5 solutions to counter biggest cost driver in spa businesses

Kohl & Partner have recently published their Benchmark Report 2014 for Austria in Europe. Their findings include an overview of labour costs (52% of total spa & wellness revenue) as main cost drivers.

No surprise really. Labour costs can be high and managing human resources is one of the three main areas of management:

spa manager

Why people are important in the service industry?

Spa & Wellness services are provided by people to people. 

Spa treatments are provider intensive and supposed to result in a unique experience for the spa guest, and to be individual and personalised.

Due to the special characteristics of services, the service provider has a direct and immediate impact on the quality perception of the spa guest. 

spa management service quality

Important KPI figures to know

Next to other key performance indicators, these two numbers are important to know for any spa manager in order to understand the spa’s performance driven by service providers:

Firstly the service provider’s occupancy, which gives an important indication on how resources are being allocated. Yet a high occupancy rate does not always relate to high productivity, so the service provider’s productivity (in terms of revenue generating) as such is important too.

5 Solutions

What action can be taken by management in order to counteract cost driver ‘labour’?

  1. use software with sophisticated features

    spa softwares assist in scheduling staff according to demand, and calculating their occupancy and productivity for better managing people, facilities and equipment:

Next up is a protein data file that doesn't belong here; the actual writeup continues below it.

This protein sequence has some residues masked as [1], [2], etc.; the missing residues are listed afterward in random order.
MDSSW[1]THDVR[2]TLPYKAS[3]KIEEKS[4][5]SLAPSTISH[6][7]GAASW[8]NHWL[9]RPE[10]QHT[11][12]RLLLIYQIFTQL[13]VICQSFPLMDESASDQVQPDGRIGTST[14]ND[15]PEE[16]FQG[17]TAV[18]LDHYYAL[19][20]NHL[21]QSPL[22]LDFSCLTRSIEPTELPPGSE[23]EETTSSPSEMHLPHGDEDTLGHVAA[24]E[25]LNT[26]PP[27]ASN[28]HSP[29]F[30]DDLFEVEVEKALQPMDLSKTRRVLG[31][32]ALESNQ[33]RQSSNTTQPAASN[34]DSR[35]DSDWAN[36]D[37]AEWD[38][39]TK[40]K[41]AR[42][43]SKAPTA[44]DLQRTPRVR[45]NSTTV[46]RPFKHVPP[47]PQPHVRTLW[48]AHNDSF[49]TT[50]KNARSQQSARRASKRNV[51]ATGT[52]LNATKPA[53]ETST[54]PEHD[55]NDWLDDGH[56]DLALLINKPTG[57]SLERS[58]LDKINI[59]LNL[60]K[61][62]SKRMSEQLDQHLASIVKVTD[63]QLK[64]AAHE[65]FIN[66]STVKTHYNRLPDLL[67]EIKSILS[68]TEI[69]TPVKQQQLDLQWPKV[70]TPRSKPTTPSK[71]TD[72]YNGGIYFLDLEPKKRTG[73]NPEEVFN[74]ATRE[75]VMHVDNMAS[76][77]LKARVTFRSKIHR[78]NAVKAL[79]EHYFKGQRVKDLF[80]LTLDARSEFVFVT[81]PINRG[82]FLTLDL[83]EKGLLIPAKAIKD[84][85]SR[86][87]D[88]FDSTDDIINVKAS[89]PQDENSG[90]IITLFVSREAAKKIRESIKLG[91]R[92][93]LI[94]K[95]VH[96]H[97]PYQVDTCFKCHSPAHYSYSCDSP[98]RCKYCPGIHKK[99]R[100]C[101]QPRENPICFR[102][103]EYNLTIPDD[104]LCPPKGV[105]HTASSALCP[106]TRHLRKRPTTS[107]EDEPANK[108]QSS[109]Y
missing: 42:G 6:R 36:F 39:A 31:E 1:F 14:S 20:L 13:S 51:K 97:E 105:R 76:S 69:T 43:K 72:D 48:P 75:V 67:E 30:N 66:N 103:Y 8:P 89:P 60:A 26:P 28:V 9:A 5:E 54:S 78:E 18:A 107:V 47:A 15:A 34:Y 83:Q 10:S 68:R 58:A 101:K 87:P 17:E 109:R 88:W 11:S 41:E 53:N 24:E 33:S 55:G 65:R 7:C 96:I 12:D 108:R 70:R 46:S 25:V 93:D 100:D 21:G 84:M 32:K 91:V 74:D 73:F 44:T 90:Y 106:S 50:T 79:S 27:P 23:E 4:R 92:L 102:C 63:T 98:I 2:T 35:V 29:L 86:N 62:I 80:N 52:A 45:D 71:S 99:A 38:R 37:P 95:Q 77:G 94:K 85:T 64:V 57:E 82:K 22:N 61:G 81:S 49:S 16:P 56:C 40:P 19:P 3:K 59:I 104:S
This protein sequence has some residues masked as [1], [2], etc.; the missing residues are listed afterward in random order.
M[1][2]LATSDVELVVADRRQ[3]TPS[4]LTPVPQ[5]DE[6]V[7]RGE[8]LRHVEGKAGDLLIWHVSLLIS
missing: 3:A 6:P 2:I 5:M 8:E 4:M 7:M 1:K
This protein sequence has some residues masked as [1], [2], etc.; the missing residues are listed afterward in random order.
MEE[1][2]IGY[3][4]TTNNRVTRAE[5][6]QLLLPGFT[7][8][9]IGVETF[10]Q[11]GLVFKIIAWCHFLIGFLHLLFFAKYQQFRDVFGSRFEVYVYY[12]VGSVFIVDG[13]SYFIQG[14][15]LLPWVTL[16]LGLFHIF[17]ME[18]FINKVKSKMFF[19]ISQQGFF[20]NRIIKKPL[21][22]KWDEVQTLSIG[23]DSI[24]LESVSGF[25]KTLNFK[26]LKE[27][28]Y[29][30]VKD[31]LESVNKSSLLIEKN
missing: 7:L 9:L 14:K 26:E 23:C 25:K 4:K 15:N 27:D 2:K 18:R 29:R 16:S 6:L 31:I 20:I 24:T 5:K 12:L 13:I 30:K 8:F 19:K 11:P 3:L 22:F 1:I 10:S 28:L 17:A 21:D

– track what services can be offered by each of the resources
    – manage resource schedules and qualifications
    – manage staffing and staff check-in
    – manage staff notes and payroll
    – calculate staff commission i.e. by percentage, flat dollar and activities performed, and retail sold
    – calculate gratuities

    Spa Retail Inventory Management

    (c) www.tac.eu.com

    Productivity can be measured in comparison to net and brut working time of a service provider, meaning the actual time available that a service provider works, including or excluding activities such as training, meetings, breaks, admin, treatment preparation, guest consultation, selling retail etc.
    Let me give you two examples: 
    a) treatments are booked on the full hour each, you offer treatments of 50 minutes duration, allowing 10 min prep time. The revenue for the treatment is actually generated from 60 min labour, not just the 50 min.
    b) a service provider is scheduled for 9 hours per shift. She is allowed a 60 min lunch break, attends morning briefing for 15 min and that day is in charge of daily inventory management which takes about 15 min. Net working time is hence 7.5 hours in which she can provide treatments and/or sell retail.
  2. full time – part time – freelance

    look into creative ways for recruiting and scheduling service providers, particularly in businesses with seasonal demand.  I have recently audited a spa in which service providers had a 40 hour working week. They were scheduled 10 hours a day in a 4 day working week. Needless to say this suits the service provider greatly, however compromises accessibility, flexibility and service quality heavily. Balancing between just and reasonable and productive working hours is something every spa manager must look into seriously.